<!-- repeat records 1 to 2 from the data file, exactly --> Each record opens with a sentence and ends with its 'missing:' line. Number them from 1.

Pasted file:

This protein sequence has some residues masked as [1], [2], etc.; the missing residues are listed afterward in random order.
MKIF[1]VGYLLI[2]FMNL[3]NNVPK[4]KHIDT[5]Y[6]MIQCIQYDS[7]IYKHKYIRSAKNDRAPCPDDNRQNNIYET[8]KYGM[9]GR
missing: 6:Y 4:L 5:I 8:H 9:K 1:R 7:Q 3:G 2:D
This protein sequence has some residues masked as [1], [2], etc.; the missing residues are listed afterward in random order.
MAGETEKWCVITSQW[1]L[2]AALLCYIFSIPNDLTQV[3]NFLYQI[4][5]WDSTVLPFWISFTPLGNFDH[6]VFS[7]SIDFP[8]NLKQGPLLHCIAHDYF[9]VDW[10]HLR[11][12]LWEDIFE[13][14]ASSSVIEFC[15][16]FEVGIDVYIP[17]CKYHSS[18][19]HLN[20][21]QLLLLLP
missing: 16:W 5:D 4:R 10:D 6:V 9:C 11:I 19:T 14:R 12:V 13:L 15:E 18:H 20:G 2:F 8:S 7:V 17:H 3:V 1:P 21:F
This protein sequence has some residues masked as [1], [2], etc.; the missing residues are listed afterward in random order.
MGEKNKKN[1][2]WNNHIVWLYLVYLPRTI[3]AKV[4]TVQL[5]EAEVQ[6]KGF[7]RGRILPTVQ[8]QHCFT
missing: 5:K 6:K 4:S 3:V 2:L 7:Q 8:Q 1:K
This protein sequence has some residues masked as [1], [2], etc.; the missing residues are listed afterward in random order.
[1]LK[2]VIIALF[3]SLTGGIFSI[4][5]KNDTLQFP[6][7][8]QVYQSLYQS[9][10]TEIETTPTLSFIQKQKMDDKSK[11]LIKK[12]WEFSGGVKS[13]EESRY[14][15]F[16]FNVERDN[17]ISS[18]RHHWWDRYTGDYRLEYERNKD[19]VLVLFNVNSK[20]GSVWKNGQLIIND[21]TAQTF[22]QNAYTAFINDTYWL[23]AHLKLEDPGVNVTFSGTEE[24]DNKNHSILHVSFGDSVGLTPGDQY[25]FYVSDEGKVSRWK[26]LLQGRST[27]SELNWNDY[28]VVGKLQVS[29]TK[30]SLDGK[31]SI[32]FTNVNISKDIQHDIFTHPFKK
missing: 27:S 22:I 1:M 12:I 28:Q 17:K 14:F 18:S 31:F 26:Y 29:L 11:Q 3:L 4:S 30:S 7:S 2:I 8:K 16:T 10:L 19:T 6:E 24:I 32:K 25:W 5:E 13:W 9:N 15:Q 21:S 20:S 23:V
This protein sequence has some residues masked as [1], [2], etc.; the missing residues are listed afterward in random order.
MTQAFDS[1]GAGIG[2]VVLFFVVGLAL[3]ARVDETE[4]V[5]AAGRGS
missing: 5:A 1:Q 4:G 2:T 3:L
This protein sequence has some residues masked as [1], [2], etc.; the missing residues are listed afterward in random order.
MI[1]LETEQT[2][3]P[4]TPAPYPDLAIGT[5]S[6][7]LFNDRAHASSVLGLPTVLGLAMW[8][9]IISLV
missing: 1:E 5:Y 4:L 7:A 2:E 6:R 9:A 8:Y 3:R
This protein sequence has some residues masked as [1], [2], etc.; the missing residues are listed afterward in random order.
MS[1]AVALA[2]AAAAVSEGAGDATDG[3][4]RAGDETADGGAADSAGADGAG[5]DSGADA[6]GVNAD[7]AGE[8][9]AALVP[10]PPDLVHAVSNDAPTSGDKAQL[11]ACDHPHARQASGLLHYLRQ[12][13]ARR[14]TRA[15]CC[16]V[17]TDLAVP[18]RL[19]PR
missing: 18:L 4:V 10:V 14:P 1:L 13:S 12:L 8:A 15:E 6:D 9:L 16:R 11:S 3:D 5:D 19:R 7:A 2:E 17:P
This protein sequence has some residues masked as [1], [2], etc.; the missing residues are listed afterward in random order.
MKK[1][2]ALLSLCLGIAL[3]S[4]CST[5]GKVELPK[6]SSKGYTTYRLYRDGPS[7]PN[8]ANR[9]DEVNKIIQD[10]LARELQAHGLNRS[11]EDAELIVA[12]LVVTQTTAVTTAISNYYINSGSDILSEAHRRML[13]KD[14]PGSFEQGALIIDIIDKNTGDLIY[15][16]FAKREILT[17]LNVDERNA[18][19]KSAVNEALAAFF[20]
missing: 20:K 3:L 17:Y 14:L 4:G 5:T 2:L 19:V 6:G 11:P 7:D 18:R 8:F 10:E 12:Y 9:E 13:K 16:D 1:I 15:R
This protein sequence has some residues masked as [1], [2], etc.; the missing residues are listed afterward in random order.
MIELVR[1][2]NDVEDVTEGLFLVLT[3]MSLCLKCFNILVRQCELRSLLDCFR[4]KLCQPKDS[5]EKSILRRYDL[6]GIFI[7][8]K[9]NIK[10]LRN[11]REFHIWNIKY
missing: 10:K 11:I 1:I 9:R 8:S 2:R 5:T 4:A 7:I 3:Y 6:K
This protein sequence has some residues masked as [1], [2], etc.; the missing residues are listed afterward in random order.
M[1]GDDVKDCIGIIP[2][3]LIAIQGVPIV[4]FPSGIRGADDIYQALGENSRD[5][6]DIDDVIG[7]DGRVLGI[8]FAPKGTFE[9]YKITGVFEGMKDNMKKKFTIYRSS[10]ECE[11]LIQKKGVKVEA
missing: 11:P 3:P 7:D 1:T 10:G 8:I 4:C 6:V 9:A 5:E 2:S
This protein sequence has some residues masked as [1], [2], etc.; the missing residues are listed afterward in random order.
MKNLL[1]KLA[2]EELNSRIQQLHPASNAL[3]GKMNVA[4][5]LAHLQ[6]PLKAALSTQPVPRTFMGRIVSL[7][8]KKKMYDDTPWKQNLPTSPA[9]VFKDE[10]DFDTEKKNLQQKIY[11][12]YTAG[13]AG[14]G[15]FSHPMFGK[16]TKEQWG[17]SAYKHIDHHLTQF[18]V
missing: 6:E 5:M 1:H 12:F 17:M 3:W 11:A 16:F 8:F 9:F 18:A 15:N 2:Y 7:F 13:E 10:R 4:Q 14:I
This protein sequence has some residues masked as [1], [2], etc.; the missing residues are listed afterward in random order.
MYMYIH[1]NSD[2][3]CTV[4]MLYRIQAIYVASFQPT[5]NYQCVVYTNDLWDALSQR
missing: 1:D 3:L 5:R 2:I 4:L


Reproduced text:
This protein sequence has some residues masked as [1], [2], etc.; the missing residues are listed afterward in random order.
MKIF[1]VGYLLI[2]FMNL[3]NNVPK[4]KHIDT[5]Y[6]MIQCIQYDS[7]IYKHKYIRSAKNDRAPCPDDNRQNNIYET[8]KYGM[9]GR
missing: 6:Y 4:L 5:I 8:H 9:K 1:R 7:Q 3:G 2:D
This protein sequence has some residues masked as [1], [2], etc.; the missing residues are listed afterward in random order.
MAGETEKWCVITSQW[1]L[2]AALLCYIFSIPNDLTQV[3]NFLYQI[4][5]WDSTVLPFWISFTPLGNFDH[6]VFS[7]SIDFP[8]NLKQGPLLHCIAHDYF[9]VDW[10]HLR[11][12]LWEDIFE[13][14]ASSSVIEFC[15][16]FEVGIDVYIP[17]CKYHSS[18][19]HLN[20][21]QLLLLLP
missing: 16:W 5:D 4:R 10:D 6:V 9:C 11:I 19:T 14:R 12:V 13:L 15:E 18:H 20:G 2:F 8:S 7:V 17:H 3:V 1:P 21:F